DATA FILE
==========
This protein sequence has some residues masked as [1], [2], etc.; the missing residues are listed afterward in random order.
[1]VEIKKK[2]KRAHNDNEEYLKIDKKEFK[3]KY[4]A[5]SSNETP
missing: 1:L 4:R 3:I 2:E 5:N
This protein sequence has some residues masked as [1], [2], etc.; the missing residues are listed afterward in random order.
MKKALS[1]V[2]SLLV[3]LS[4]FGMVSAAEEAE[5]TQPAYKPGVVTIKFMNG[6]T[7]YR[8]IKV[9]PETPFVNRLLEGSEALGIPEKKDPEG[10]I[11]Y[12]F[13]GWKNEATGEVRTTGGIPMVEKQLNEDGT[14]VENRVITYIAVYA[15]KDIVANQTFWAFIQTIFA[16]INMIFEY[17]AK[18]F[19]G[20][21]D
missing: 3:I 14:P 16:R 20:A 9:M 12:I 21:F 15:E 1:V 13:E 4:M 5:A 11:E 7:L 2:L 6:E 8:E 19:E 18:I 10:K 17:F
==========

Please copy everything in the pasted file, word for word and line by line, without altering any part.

This protein sequence has some residues masked as [1], [2], etc.; the missing residues are listed afterward in random order.
[1]VEIKKK[2]KRAHNDNEEYLKIDKKEFK[3]KY[4]A[5]SSNETP
missing: 1:L 4:R 3:I 2:E 5:N
This protein sequence has some residues masked as [1], [2], etc.; the missing residues are listed afterward in random order.
MKKALS[1]V[2]SLLV[3]LS[4]FGMVSAAEEAE[5]TQPAYKPGVVTIKFMNG[6]T[7]YR[8]IKV[9]PETPFVNRLLEGSEALGIPEKKDPEG[10]I[11]Y[12]F[13]GWKNEATGEVRTTGGIPMVEKQLNEDGT[14]VENRVITYIAVYA[15]KDIVANQTFWAFIQTIFA[16]INMIFEY[17]AK[18]F[19]G[20][21]D
missing: 3:I 14:P 16:R 20:A 9:M 12:I 21:F 15:E 1:V 13:E 4:M 5:A 11:E 7:L 2:L 6:E 8:E 19:E 18:I 10:K 17:F